In October, FEB conquered Monte Prano, controlled the Sercchio river valley and Castelnuovo, with first significant losses. Later that month, troops were directed to the Reno valley. This region, at the feet of the Appenines, was the place where FEB would spend the next three months, facing rigorous winter and the fierce resistance of the German forces up on the mountains and hills, the so called Bernhard and Gustav Lines, strong defenses made by the Axis to delay the advance of troops. It was there where one of the great achievements of the Brazilian troops took place: Monte Castelo. In the end of November, several attempts were made to kick the Germans out of this hill, from where they could spot all movements of Allied troops. The freshly created and debuting in the front 10th US Mountain Division, joined FEB in an 18Km front, having the task of clearing Monte Belvedere from the Germans atop of it. The days went by with head-on clashes with the well nested Germans, clearing off mine fields, "booby traps", ambushes, machine gun nests, all this under a heavy barrage of grenades and mortar fire. It was not until the 21st of February, 1945, that finally the Germans were battered off Monte Castelo. The Brazilian troops paid a heavy toll for this victory, but still there was more to come.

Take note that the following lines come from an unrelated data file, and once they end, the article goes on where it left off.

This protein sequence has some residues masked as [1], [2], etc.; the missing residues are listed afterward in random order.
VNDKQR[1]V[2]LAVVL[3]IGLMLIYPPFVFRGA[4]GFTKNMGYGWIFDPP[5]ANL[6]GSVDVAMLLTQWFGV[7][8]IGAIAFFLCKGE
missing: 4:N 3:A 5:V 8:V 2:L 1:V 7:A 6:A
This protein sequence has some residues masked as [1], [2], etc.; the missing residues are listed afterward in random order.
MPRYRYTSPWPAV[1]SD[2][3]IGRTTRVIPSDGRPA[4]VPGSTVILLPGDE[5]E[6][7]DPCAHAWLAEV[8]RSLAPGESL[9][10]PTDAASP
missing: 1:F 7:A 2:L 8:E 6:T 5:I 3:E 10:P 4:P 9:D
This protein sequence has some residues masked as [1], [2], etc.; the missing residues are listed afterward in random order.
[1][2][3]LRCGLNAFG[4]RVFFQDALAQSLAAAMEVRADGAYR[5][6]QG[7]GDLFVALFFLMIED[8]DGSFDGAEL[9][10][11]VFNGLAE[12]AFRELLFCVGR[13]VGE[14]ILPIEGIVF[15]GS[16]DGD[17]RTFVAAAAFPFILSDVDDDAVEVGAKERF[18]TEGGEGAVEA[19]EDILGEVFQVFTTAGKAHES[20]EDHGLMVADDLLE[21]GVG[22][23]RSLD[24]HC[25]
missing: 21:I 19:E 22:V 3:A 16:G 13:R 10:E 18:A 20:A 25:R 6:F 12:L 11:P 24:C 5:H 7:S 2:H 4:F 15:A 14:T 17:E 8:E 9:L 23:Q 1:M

On 5th of March, FEB entered Castelnuovo. During this period, the Offensive for Spring was being prepared by the High Staff of Gen. Crittenberger and the Brazilian High Command. This was a large scale operation (which would endure till the last days of the War), ranging from the Adriatic to the Tirrene, using every single Division of every Army taking part in the campaign. The actions would start with a frontal attack on the enemy lines, and the city of Montese was the target to the Brazilian troops, so as to remove what was left of the German artillery, still causing great damage to the Allies. The city was taken, but late at night, the Germans counter attacked and it took a high number of casualties to finish off with the fight, again, a tough and bloody page in the actions of FEB during the Italian Campaign.

At this point, the Germans were trying to regroup after escaping through road 64, the only path down the Appenines. The progress of the troops was fast and in a few days, the city of Parma was taken. Later on, FEB entered Bologne without any resistance. In the end of April, the actions of pursuing the enemy became the main occupation of the Allied Forces. So it was that FEB entered Collechio, still under German artillery. After surrendering a large number of Germans, the Brazilian Forces were preparing to face fierce resistance at the river Taro, from what was left of the retreating German Forces , this time through route 62. The German troops were surrounded near Fornovo and forced to surrender. So that, the entire 148th Wehrmarcht Infantry Division, consisting altogether of more than 16 thousand(!) men, including the 80th Panzer division, several Italian divisions and more than a thousand vehicles(!), surrendered to the Brazilian Forces on 28th April.